Wednesday, April 10, 2013

What Patriots Signing Steelers' Emmanuel Sanders To Offer Could Mean

Three little Bugatti Boys walking in the zoo;
A dolphin sprayed one and then there were two.

Two little Bugatti Boys sitting in the sun;
One was covered by a patriot's shade and then there was one. - paraphrased from Ten Little Indians

The New England Patriots have signed Pittsburgh Steelers restricted free agent wide receiver Emmanuel Sanders to a one-year offer sheet, according to and other sources. Per ESPN's Adam Schefter, the amount of the contract "shouldn't scare the Steelers," meaning that it is within the range that for them to be able to match it, which they have to do by Sunday. This was confirmed by fellow ESPN reporter, Ed Werder.

"Expect Steelers to match Patriots offer sheet and retain WR Emmanual Sanders," wrote Werder. He's vital after loss of Mike Wallace and offer easy to match."

It has since been confirmed that the amount of the deal is for $2.5 million, which, being that the Steelers Salary Cap numbers include his tender, they can match. So, as Schefter said, the Steelers shouldn't be scared to match it. However, money may not only be the issue.

If they choose not to match it, the Steelers would receive the Patriots third-round pick. Sanders was given an original round tender offer in free agency, worth $1.33 million. The Steelers have a little less than $2 million in cap room available, and the decision could simply be made based on that.

They also, though, need to consider what their not-many-years-left-in-his-prime franchise quarterback, Ben Roethlisberger, must feel about this. No Rashard Mendenhall, no Mike Wallace, whom Big Ben said the Steelers would miss, and now potentially no Manny?

They offered Manny an original-round tender instead of a first-round tender. If they truly wanted him that much, they would have given him the higher tender like they did Wallace last season. Are they willing to do a tabula rasa, take the Patriot's 91st pick and draft from the admittedly deep wide receiver class? They haven't exactly been stellar in that category of late. Only 21 (22 if Manny stays) out of the last 59 players Kevin Colbert has drafted, spanning the Bill Cowher and Mike Tomlin eras, are still with the team, and none from the 2008 draft class.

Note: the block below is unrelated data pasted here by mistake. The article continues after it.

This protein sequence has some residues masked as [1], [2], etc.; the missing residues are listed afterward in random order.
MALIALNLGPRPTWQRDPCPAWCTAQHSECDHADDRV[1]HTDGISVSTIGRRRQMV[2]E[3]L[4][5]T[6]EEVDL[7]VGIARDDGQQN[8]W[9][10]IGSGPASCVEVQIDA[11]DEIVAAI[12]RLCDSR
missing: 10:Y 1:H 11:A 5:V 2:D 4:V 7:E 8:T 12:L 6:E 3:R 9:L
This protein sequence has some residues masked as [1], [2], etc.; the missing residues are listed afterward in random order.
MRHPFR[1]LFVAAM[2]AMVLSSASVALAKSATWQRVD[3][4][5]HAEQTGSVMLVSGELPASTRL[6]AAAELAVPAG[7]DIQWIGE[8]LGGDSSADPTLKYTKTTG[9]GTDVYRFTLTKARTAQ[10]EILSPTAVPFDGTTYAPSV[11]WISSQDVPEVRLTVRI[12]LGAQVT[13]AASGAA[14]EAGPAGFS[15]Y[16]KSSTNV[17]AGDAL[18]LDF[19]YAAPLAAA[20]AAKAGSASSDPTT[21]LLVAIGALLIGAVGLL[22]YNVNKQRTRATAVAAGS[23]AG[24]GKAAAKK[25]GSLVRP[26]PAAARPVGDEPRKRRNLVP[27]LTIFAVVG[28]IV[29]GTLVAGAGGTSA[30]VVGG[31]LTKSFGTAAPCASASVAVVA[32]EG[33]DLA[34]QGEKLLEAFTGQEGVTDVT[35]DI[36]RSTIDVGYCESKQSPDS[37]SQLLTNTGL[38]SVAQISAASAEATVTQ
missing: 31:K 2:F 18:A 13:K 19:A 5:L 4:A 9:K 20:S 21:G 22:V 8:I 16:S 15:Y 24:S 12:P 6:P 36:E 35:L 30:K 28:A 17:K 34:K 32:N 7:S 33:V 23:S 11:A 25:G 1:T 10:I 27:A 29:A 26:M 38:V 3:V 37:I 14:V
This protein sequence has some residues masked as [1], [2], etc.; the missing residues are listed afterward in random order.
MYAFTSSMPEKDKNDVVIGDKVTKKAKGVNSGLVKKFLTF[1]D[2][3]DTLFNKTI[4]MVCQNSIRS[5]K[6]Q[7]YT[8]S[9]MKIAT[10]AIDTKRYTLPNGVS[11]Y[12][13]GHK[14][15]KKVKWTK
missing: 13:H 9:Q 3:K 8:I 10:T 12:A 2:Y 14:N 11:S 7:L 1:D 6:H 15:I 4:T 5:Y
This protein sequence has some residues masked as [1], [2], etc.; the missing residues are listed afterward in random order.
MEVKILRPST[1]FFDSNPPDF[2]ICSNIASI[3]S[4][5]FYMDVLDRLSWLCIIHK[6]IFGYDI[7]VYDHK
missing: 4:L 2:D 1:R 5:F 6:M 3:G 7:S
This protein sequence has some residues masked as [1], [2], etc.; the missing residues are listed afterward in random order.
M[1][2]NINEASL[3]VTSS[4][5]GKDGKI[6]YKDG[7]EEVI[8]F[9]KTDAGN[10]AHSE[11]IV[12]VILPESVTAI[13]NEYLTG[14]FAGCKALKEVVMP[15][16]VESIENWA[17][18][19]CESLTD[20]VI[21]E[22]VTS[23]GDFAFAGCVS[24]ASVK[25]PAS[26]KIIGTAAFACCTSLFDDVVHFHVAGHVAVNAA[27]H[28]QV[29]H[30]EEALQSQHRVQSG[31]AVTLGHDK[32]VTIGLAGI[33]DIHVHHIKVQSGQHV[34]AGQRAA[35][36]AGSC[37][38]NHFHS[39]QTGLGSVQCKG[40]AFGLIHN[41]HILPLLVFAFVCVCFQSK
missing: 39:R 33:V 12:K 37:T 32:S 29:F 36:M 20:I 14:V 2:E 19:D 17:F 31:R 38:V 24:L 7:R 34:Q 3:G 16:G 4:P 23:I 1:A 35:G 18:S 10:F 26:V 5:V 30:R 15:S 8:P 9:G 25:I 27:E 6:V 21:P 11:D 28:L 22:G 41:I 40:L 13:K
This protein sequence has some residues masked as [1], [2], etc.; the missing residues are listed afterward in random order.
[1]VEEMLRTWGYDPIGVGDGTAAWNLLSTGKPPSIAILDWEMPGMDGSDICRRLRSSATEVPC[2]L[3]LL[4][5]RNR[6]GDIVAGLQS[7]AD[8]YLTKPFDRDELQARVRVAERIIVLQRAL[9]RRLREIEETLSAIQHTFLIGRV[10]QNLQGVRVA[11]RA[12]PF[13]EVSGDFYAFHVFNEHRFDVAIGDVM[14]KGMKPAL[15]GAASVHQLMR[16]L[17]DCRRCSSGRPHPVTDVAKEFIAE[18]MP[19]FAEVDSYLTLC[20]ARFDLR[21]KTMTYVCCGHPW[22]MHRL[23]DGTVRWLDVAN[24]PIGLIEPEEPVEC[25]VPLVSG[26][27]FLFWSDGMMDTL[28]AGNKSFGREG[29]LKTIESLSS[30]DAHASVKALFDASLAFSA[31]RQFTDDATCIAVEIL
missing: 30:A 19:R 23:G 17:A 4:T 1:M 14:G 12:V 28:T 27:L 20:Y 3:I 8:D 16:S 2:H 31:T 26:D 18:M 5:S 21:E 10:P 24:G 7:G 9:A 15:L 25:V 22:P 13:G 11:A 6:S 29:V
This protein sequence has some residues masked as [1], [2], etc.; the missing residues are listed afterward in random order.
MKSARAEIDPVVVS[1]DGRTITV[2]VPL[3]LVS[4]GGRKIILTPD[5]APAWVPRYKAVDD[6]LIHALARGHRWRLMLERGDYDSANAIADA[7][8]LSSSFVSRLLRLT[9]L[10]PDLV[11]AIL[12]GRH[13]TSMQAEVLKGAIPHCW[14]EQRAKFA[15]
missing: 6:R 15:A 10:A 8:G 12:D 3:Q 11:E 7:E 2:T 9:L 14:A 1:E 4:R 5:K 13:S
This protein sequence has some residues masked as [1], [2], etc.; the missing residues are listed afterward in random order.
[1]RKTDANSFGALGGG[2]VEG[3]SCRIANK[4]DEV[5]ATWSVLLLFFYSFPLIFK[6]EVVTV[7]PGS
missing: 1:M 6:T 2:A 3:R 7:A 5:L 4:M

I, for one, am a believer in known commodities over unknown ones and would prefer to keep him. It means having a player whose attributes you're familiar with, who already knows the system and is already comfortable with the receiver on the other side and with the aforementioned franchise quarterback.

Like the orchestrator of this offer sheet himself, Bill Belichick said at March's annual meetings: "It’s a lot easier to watch a guy in the NFL perform and translate his skills for your team than watch a guy in college perform because of the discrepancy in the passing game."

At the same time, though, it is only a one-year deal, and Manny is going to be an unrestricted free agent at the end of the year anyway. Since he has actually signed the offer sheet, that means he has seriously entertained the idea of leaving. That means that there is no guarantee he will be back after next season, unless a long-term deal is signed after June 1st when the Salary Cap money from the release of Willie Colon kicks in. So the Steelers could assure themselves of some return on their investment by not matching the offer.

Like Albert Breer of tweeted earlier, "If Pitt is gonna match, they'd likely figure whether Sanders is just in for '13 or long-term. Third-rounder under their control for 4 yrs." So, is the Manny cup half full or half empty?

There is more to come on this and If It Ain't Steel will be offering more on this regarding the draft side of things and what keeping Manny could mean.


TIDBITS: Steelers coach Mike Tomlin was named to the NFL Competition Committee on Tuesday. Will it cause Steelers' players to complain a little less? (No) -


Steelers nose tackle Alameda Ta'amu was sentenced Thursday to 18 months of probation and will spend four days in a program that's an alternative to jail. He still, though, may get further attention from the NFL. -


The Steelers worked out two running backs recently: UCLA's Jonathan Franklin and one we've highlighted before, Michigan State's Le'Veon Bell.

In four years, the 5'10" and 205-pound Franklin rushed for 4,403 yards on 788 carries and had 31 touchdowns. He ran 4.46/40 at the NFL Combine and also showed good leg strength with a 31.5" vertical and a 9'07" broad jump.

The Atlanta Journal-Constitution reported that that the Steelers were one of five teams to put Bell through a private pre draft workout.

The 6'1 1/2" and 230-pound Bell, ran a 4.6/40, and showed good overall strength at the Combine by posting a 32 ½-inch vertical jump, 9’3” broad jump and bench pressed 225 pounds 24 times.

He rushed for 3,346 yards and 33 touchdowns on 671 carries at Michigan State. For our complete breakdown of him, read here: